Bob Fawcett must be a very unhappy man right now. He is the man some media outlets from out east allege was behind the brutal killings of the one hundred or more sled dogs in B.C. last April.
This would make him possibly one of the most abhorred men in Canada right now judging by the comments in all the online papers which have printed the story of the shotgun slaughter. The Globe and Mail published an article yesterday called Post-Olympic slaughter of 70 sled dogs prompts rage, embarrassment (someone was "embarrassed" by this?). It gathered over 1500 comments.
I can't remember too many articles which have caused so much outraged response. The vast majority of the comments want the man and the organization behind this bloodshed strung out to dry - and that's putting it politely. The Facebook comments are much less forgiving.
But, as reviled as the dog killer might be, there are some who defend him - meekly, of course, because they don't want to be trounced. While I haven't read anything, and I doubt I ever will, which would sway my opinion about the ethics behind these killings, they do bring up some relevant points.
Most who have been involved in dog welfare know that sled dogs are abused more often than the general public would like to think and that, for too many operators, the mistreatment of their dogs is part and parcel of running a profitable business. See here and here and here (for this last link, type "sled dog" into the search box) as a start.
In this portentous article published in "Whistler, The Magazine" almost two years ago, we get a glimpse of the treatment of sled dogs from two very different perspectives.
The casual observer, Patricia Watson wrote that she was “horrified” to see dogs that were “extremely underweight, had horrible diarrhoea and bleeding paws” when she took a tour booked through the Hilton in February.
The vet for the sled dog companies in the area defends the condition of the dogs. “It’s not a matter of the dogs not being offered enough food,” he said. “Some of the dogs look a lot thinner than they really are.”
How do dogs look a lot thinner than they really are? Are they wearing black?
It's ironic that this vet was the vet for a dog sled company headed by Bob Fawcett. Yes, that Bob Fawcett.
In the article, we learn that Fawcett is vice president of Mush With Pride, an organization that outlines standards for the care of sled dogs.
Do the standards for the care of sled dogs include the following points? (From the alleged dog killer's application for compensation due to Post Traumatic Stress Disorder):
In war, soldiers are able to kill and kill again because they are living in a culture of violence which makes it acceptable, even necessarily to do such things. And here, a man is able to slaughter a hundred dogs because the culture he works in says it's acceptable, even necessary to do such a thing. A man slaughters a hundred dogs and yet becomes so allegedly distraught over his own acts that he seeks solace within an online PTSD group and applies for disability compensation. What does it say about the culture of dog sled tourism? Conflicted perhaps.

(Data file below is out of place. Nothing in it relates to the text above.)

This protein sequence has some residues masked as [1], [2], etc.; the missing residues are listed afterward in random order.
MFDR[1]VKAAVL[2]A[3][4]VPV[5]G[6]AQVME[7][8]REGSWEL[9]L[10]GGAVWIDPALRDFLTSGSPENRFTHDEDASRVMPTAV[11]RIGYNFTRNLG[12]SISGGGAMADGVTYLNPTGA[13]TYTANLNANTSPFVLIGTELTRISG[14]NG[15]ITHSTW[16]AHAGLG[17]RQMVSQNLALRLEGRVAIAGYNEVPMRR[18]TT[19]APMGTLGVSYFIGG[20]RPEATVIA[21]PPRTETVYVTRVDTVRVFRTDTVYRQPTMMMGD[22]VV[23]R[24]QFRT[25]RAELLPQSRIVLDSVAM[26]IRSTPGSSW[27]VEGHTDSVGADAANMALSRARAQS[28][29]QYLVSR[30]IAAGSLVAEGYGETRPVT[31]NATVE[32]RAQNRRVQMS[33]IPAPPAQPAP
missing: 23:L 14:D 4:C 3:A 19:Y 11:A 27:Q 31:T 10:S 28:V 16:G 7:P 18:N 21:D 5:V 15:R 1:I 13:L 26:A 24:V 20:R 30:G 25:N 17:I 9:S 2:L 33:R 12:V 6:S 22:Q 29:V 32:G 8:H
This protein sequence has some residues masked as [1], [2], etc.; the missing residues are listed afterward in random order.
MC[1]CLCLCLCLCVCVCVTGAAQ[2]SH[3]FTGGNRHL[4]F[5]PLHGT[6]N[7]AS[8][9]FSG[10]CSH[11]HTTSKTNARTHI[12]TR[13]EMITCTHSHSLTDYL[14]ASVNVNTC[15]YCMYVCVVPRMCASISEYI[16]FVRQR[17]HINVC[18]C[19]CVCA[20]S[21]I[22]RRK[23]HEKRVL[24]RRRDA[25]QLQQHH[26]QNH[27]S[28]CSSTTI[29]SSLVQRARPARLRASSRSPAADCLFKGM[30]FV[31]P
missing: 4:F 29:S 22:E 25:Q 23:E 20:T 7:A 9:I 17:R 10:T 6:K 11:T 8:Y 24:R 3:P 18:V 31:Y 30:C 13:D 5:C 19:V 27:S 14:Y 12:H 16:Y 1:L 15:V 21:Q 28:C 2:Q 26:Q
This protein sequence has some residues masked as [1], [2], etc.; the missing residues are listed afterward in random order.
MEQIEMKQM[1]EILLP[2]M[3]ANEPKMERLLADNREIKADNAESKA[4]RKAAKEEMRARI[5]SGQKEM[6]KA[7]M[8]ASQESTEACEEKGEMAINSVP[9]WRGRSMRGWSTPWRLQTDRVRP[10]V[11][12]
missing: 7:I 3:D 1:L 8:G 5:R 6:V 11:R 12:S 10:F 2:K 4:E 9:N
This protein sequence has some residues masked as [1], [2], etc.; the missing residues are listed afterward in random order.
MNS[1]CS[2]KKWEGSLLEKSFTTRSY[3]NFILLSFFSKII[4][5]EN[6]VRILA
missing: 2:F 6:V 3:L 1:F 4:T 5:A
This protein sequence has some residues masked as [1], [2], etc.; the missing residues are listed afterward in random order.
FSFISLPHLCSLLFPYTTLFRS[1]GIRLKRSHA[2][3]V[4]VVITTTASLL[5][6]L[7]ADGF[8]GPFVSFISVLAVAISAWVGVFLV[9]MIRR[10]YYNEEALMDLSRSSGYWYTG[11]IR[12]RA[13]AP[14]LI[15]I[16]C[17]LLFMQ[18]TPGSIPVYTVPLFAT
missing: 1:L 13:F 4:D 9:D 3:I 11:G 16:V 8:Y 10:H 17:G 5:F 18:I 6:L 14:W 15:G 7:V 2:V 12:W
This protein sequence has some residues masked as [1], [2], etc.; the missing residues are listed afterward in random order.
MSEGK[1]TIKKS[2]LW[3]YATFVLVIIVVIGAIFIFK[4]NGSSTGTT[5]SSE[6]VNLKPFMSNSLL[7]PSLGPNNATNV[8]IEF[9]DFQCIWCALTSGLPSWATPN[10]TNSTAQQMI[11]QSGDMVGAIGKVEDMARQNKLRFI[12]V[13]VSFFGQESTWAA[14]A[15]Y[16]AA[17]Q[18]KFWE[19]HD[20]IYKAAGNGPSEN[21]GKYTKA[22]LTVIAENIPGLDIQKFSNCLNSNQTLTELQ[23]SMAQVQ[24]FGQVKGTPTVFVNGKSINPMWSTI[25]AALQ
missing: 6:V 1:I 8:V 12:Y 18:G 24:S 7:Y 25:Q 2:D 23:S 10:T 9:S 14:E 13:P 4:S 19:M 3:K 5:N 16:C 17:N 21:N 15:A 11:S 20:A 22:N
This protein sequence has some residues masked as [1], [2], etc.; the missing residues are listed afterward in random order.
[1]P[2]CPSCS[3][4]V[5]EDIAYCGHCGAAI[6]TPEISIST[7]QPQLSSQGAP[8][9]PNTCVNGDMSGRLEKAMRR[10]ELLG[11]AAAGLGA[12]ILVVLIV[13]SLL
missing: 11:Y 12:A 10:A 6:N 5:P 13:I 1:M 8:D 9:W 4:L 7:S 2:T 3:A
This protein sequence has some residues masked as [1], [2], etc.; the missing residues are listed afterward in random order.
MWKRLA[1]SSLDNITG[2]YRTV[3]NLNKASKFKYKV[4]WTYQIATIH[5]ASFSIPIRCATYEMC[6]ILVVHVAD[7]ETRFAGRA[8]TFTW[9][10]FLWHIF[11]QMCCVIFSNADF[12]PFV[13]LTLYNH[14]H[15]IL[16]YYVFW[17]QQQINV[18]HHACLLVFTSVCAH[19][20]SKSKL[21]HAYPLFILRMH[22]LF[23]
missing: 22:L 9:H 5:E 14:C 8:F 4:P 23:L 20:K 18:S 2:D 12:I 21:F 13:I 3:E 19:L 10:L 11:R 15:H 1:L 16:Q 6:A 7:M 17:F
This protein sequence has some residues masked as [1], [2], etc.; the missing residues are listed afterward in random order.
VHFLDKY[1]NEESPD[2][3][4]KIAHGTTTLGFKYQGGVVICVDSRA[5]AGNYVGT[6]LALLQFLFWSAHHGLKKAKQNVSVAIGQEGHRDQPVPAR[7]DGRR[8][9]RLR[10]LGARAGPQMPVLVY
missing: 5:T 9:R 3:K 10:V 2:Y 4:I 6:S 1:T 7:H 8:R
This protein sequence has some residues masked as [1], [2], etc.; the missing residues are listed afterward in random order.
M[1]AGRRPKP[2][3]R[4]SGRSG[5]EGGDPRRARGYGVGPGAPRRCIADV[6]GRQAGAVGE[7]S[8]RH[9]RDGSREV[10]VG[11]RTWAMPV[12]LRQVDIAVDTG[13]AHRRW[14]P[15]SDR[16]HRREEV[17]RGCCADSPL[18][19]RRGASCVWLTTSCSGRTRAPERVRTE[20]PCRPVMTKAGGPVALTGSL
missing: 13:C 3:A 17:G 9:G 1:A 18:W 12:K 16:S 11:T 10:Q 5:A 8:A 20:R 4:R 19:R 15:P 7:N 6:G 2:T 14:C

In Canada, most of us grow up with a respect for dogs, albeit to varying degrees. The idea of using them as a source of income doesn't always sit well with a lot of people especially if the business results in dogs suffering. But the public itself is conflicted in this. Puppy mills, for example, are generally disgusting places full of abused, even tortured animals and most people wouldn't tolerate such conditions for their own pets and yet a vast number of pet owners get their pets, directly or indirectly from puppy mills via pet stores, resellers on Kijiji, country flea markets or the guy who knows a guy who has some really cute puppies.
Dog sled tourism and, similarly, competitive dog sledding, also sit on that edge between what is publicly acceptable and what is not. I have to admit that the idea of being pulled around by a team of huskies has more than once crossed my mind as something I'd like to try doing some day. But while we, the public, are shown pictures of outdoor adventure and excitement with a fun loving pack of dogs, we are not usually privy to the lives, and deaths, of the dogs after they are taken out of the public eye.
Remember this incident?
There is too much neglect and abuse of sled dogs going on. Unfortunately, we usually only hear about it if it is on a large enough scale to make the news and even then, it's only if someone lets it slip out. What about all the lone dogs who have been shot because they sustained an injury while running or shot because they got a bit too old or shot because they weren't strong enough? I doubt we ever would have known about this most recent cull if the man responsible hadn't applied for disability.
This does not in any way deflect the responsibility of the parties involved in the terrible deaths of these one hundred exploited sled dogs but it is our collective responsibility to change, and if not change, then police, the cull culture which allows such monstrous acts to continue season after season.